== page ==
Yields to Maturity Summary of Our Buy/Hold Recommendations

On April 11, 2024, the 67 bonds we rated either buy or hold included 38 high yield corporate bonds and 29 investment grade corporate bonds. Please note that we updated our buy/hold ratings on March 7, 2024 after companies reported their Q4 earnings. We will be updating the buy/sell/hold ratings of each current Bondsavvy recommendation during the May 30, 2024 edition of The Super Bondcast.

Figure 2 shows a distribution of YTMs of the 38 high yield corporate bonds on our buy/hold list. Our goal is, when possible, to achieve total returns that can exceed a corporate bond's YTM. A key part of accomplishing this involves selling bonds before maturity

Figure 2: Distribution of High Yield Bond Yields to Maturity of Bondsavvy Recommendations -- As of April 11, 2024 (38 Bonds)


Source: Fidelity.com and FINRA TRACE data

Many investors favor investment grade corporate bonds vs. high yield bonds due to their perceived higher level of safety. While certain high yield corporate bonds may have higher default risk than investment grade bonds, high yield bonds generally have lower interest rate risk. This is due, in part, to their higher coupons, shorter-dated maturities, and higher credit spreads.

When the US Federal Reserve hiked interest rates in 2022 and 2023, the worst-performing bonds were generally investment grade corporate bonds due to their sensitivity to US Treasury yields. Many high yield corporate bond prices remained steady, with some even achieving positive returns. 

In addition, investors should not be led to believe that all investment grade bonds have lower default risk than high yield bonds. As we discuss in our corporate bond ratings blog post and imbedded YouTube video, bond rating methodologies have flaws. There are many cases where bonds are rated investment grade despite the issuer having inferior financials to many high yield bond issuers.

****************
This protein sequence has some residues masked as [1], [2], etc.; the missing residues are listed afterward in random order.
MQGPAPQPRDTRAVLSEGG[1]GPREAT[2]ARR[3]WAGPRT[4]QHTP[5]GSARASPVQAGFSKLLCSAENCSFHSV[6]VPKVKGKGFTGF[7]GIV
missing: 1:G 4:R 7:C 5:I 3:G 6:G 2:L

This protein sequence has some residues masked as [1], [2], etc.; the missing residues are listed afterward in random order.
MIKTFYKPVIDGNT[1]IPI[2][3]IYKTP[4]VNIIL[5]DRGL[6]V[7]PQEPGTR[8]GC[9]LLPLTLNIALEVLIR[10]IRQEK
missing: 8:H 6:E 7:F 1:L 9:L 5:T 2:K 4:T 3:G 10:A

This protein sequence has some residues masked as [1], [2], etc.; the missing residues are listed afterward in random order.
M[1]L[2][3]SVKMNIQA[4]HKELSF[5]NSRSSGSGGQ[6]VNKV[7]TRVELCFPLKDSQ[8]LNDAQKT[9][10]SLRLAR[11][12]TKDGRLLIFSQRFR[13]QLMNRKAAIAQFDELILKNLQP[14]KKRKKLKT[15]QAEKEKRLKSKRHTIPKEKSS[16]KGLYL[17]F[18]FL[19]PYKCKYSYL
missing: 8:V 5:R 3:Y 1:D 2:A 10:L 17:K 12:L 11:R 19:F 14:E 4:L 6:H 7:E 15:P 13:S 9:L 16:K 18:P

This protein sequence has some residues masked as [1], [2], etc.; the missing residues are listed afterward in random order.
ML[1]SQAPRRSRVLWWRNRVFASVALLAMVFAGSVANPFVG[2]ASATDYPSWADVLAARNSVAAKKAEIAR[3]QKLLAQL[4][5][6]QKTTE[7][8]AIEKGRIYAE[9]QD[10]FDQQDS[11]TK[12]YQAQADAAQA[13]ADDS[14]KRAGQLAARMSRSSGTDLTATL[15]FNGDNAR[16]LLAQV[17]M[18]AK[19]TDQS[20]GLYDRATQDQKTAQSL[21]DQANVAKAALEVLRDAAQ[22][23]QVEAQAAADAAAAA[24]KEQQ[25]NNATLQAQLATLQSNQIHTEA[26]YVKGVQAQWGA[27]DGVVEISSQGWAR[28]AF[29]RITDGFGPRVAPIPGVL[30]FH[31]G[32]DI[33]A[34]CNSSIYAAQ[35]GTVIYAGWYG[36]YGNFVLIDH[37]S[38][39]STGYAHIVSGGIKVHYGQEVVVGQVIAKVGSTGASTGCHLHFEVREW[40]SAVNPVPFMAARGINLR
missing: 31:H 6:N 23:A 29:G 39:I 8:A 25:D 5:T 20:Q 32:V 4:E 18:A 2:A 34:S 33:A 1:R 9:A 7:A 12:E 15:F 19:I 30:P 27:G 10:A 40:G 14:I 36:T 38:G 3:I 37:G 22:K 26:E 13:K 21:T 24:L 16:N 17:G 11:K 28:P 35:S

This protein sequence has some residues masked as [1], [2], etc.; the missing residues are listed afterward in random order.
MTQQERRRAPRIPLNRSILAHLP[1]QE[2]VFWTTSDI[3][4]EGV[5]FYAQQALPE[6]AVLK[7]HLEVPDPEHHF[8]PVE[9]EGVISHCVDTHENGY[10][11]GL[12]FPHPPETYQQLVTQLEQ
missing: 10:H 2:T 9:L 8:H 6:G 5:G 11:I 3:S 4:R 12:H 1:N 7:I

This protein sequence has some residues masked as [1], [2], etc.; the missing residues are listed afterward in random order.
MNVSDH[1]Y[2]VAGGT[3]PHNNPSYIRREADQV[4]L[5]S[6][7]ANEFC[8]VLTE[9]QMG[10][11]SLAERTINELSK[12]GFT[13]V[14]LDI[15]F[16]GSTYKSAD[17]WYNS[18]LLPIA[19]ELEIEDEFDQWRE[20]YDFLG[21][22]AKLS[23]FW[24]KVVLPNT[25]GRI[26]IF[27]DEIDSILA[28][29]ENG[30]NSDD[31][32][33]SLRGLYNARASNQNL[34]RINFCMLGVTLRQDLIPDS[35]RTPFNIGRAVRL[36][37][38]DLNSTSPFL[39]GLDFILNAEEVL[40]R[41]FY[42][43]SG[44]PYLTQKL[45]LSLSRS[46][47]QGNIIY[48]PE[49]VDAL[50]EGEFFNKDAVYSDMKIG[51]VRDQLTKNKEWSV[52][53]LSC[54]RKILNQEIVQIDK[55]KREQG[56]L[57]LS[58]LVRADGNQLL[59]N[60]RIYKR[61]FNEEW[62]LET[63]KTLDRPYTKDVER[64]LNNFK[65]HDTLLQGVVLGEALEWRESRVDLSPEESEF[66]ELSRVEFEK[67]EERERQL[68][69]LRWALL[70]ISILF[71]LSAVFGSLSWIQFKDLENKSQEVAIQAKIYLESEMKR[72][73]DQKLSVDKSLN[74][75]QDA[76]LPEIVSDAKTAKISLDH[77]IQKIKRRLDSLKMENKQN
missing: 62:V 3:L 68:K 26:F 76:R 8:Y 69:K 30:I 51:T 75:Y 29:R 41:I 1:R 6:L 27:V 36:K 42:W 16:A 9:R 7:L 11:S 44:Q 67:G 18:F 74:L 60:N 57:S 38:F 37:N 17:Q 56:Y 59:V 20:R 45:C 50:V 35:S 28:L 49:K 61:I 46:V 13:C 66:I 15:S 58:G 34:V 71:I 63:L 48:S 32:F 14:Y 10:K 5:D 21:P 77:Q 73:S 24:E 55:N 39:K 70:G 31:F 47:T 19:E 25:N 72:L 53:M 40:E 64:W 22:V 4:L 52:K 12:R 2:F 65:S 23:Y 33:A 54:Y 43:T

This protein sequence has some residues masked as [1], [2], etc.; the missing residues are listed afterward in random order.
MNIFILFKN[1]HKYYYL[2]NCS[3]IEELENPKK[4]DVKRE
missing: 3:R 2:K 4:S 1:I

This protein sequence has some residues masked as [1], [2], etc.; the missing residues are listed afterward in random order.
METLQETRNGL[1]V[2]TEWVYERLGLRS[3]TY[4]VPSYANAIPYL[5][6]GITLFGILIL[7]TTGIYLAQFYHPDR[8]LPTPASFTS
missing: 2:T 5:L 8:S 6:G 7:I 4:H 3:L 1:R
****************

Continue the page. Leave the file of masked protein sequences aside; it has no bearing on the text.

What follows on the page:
Investors would be surprised that there are many investment grade issuers with leverage ratios above 4.0x and many high yield bond issuers with leverage ratios below 2.0x.

Figure 3 shows the distribution of April 11, 2024 YTMs across the 29 investment grade corporate bonds we rated buy or hold.

Figure 3: Distribution of Investment Grade Bond Yields to Maturity of Bondsavvy Recommendations -- As of April 11, 2024 (29 Bonds)


Source: Fidelity.com and FINRA TRACE data

While our investment grade corporate bond recommendations have, in general, lower YTMs than our high yield bonds, many of our investment grade bonds could achieve higher total returns than certain high yield corporate bonds.

There are two primary reasons for this. First, many of our investment grade corporate bonds now trade between 58% to 68% of their $1000 face value. While many of these bonds rallied in November and December 2023, these bonds have a long way to go until they reach par value. Should these bonds approach par value well in advance of their maturity dates, such bonds could achieve double-digit annual returns.

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In addition, investment grade bonds are generally not subject to bond call schedules in the way high yield corporate bonds are. Investment grade bonds typically have make-whole-call provisions. Such provisions are onerous to bond issuers and rarely invoked, which enables certain investment grade bonds to trade well above their par value. Since most high yield bonds are subject to call schedules, their upside is often limited when compared to investment grade corporate bonds.

Please read Section 6 of our when to sell bonds blog post for more information on the differences between call schedule bonds and make-whole-call bonds.

Why Own Our Best Corporate Bonds To Buy 2024

Owning individual corporate bonds enables investors to lock in high income for a specific time period and to have the opportunity for capital appreciation. Individual corporate bonds also, at maturity, provide for a return of the $1,000 face value for each bond you own. With individual corporate bonds, investors can build bond portfolios suited to their investment objectives and risk tolerance.

Since corporate bonds are priced as a percentage of their face value, investors can evaluate a bond's price, YTM, and credit spread and compare these metrics to the bond issuer's financials. This financial analysis is the heart of the Bondsavvy subscription and enables us to identify bonds that can achieve strong total returns over the long term. This analysis is not possible when investing in bond funds and ETFs, as we discuss below.